48 hours to rock the public sector

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Written by Leeds Jammer Neil Owen

22 May 2017 08:46am

I was part of the Global GovJam for two days this week. Here is my experience. #GGovJam

GovJam is a small teams of people working for two days building solutions to problems faced by the public sector. They upload their results and publish them for the world. This year there, 21 countries in 33 locations were involved. Many of them, like me, were new to GovJam.

Why I did it? A few reasons.

I would feel uncomfortable. I was a Business Analyst early in my career. A role I enjoyed almost as much as when I delivered the internal mail using a shopping trolley at the leccy board. I was keen to experience how user engagement and the design of solutions had changed. GovJam would be an opportunity to learn by doing. Finally, it was on my doorstep in Leeds.

We met between 6pm and 8pm on Tuesday at the Open Data Institute in Leeds. I felt uncomfortable. I’ve come back with some great ice-breakers (sighs from the team). We all waited patiently for the same ‘secret theme’ that each of the 33 locations would tackle.

It was basically a noise!

We wrote down, yes on post its, what came to mind. We grouped them into themes. I forgot to mention we made stick people on arrival. We all put our stick people on a theme. Met our group. Went home. Baffled.

Using stick people to self-select themes

Throughout the next 2 days, the 8 or so volunteers suggested, coached and motivated each of us to try new ways of working, change our perspectives, experiment with new ideas, collaborate with new people – learn by doing. A big thank-you to those volunteers.

When we set about defining problems for our theme, it took ages. We eventually time-boxed, tossed a coin and voted on our key problems. What about some real people that might have this problem? We could draw some ‘personas’ help us narrow down who might have the problem? Didn’t help much at this stage. We eventually, confidently, because we debated for a while, went out to talk to real people about the crucial problems we were going to solve for them. We were last out of the building.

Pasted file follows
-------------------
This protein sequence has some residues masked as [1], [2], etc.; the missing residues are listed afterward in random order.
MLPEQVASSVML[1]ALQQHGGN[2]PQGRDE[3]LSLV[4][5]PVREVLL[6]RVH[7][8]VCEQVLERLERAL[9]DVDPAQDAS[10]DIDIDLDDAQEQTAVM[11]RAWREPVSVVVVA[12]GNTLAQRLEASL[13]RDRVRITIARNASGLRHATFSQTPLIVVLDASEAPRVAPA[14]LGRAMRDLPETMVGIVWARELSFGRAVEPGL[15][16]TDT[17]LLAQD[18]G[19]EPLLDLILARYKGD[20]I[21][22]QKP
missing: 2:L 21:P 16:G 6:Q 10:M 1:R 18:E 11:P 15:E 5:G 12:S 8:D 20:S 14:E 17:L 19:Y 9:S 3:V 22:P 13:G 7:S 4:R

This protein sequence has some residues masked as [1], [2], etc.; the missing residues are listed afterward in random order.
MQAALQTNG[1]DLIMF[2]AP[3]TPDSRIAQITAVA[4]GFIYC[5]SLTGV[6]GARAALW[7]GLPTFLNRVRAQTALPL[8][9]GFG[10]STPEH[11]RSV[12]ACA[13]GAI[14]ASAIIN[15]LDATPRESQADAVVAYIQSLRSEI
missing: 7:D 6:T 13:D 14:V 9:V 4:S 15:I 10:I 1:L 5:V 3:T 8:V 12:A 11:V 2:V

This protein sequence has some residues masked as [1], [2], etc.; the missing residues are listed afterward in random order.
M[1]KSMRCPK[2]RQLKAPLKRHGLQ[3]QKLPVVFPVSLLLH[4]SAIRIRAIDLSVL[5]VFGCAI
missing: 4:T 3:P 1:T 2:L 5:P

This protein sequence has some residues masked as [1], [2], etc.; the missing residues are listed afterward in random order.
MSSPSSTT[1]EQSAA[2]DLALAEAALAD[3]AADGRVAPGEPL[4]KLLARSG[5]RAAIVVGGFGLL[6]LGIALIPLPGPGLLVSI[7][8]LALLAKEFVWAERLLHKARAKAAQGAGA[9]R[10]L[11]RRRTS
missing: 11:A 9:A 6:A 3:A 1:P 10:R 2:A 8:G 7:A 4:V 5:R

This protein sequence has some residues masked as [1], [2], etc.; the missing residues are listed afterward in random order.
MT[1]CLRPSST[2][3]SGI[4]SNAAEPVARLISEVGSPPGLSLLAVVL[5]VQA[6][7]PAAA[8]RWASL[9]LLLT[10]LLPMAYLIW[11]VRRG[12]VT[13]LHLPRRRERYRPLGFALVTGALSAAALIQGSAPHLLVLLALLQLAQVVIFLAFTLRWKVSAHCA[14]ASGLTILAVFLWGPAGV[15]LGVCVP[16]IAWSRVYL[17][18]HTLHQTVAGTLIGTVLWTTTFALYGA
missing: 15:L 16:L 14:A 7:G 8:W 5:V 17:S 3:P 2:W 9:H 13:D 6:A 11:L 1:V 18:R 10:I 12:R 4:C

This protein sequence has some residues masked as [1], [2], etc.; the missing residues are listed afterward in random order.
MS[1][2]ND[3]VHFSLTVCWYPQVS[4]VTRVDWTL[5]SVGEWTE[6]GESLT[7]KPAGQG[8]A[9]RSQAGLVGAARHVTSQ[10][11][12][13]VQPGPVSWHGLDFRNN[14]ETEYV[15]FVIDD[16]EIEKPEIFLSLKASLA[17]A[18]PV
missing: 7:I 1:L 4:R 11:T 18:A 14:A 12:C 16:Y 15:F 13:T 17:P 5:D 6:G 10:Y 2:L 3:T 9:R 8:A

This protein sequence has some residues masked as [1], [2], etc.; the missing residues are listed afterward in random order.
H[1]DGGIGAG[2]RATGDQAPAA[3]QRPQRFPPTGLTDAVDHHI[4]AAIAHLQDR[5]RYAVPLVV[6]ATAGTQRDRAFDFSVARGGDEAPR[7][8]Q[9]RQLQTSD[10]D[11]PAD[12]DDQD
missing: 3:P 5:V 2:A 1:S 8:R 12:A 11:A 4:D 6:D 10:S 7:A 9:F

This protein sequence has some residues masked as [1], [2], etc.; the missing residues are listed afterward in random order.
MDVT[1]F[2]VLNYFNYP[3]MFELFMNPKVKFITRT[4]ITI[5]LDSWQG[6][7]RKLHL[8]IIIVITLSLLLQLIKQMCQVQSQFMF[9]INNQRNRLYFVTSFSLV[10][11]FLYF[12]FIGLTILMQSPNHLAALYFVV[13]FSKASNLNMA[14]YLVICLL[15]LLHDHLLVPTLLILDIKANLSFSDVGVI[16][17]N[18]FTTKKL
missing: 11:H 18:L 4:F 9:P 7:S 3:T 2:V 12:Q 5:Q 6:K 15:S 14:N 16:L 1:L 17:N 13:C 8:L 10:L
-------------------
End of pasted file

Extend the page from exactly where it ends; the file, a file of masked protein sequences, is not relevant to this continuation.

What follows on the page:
Have you ever been approached by some stranger in the street asking ‘Errr…excuse me, do you have a minute’. Think on Neil next time you get approached. I felt very uncomfortable. And so, our problems were not problems at all.

We learnt about some potential other problems through. Did it all again. We produced a lot of work on the next problem. I’d even got on the phone to Age UK and researched some of their publications on-line. Our prototype bombed when we tested on real people in the streets again. So our next problem, well that wasn’t a problem either. And that was the end of Day 1.

Day 2 started and apparently we’d done really well. Today was about asking everyone to break their prototypes and test their problems. And we’d already done that. Good work. I think you’re getting a sense of process.

We got ourselves a problem. A problem I’ve actually experienced when I reflected on it. We had a person to sort it for. We came up with a prototype. We went out again to those people that would have the problem. And keep going. Yep we were on to something this time.

Deadline for our pitch and ‘show’ not tell to the group was 3pm. It wasn’t perfect, that was sort of the whole point. You can check it out here, along with the all the other prototypes: http://www.govjam.org/jamsite/23514/projects

Just 2 days before, 35 odd individuals (many more around the world) had a sound played to them. Now 7 teams all ‘showed’ 7 prototypes that had been tested multiple times with people on the streets of Leeds. It was fantastic to see how far people had come in just 2 days.

So what did I learn. That it wasn’t about the prototypes, the problem, who was the best – none of the ideas may ever go any further, I went into this thinking they would! And that was the point. The event was about working differently and letting go a little. In trying, we all saw the value that this can bring.

In the right environment, people are creative, innovative, driven, deliver and have fun along the way.  As someone said, they worked liked they ‘didn’t have to think about it’. And wouldn’t that be nice.

And finally, speaking of driven teams. Thank-you to our teams this week. A professional and speedy response to put in place additional security measures as we reflected on the international cyber security attacks. Many working throughout this weekend. Well done and thank-you.


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    […] 48 hours to rock the public sector by Neil Owen […]

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